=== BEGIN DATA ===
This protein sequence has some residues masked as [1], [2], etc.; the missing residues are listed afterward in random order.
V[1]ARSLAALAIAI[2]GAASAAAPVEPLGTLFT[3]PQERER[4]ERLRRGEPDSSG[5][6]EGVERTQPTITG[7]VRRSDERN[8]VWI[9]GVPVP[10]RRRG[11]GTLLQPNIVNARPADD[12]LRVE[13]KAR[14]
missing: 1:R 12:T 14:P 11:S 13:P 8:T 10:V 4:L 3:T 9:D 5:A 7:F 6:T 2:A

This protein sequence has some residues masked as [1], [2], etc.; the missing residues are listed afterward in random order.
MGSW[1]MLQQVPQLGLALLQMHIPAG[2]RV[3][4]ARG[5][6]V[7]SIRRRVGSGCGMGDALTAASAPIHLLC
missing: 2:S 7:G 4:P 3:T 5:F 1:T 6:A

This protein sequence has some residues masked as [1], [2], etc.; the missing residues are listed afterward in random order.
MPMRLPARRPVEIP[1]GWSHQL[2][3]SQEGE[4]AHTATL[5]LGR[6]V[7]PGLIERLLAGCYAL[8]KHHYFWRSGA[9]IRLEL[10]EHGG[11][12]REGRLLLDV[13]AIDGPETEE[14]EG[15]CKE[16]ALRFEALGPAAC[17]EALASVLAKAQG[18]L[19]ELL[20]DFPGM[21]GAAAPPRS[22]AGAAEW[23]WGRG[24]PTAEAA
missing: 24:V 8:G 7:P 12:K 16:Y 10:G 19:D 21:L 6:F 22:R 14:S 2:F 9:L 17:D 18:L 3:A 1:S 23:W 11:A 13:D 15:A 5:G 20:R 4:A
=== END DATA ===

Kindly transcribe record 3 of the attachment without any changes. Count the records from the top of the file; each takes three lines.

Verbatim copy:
This protein sequence has some residues masked as [1], [2], etc.; the missing residues are listed afterward in random order.
MPMRLPARRPVEIP[1]GWSHQL[2][3]SQEGE[4]AHTATL[5]LGR[6]V[7]PGLIERLLAGCYAL[8]KHHYFWRSGA[9]IRLEL[10]EHGG[11][12]REGRLLLDV[13]AIDGPETEE[14]EG[15]CKE[16]ALRFEALGPAAC[17]EALASVLAKAQG[18]L[19]ELL[20]DFPGM[21]GAAAPPRS[22]AGAAEW[23]WGRG[24]PTAEAA
missing: 24:V 8:G 7:P 12:K 16:Y 10:G 19:D 21:L 6:F 22:R 14:S 2:F 9:L 17:D 18:L 3:A 1:S 23:W 11:A 13:D 15:A 5:G 20:R 4:A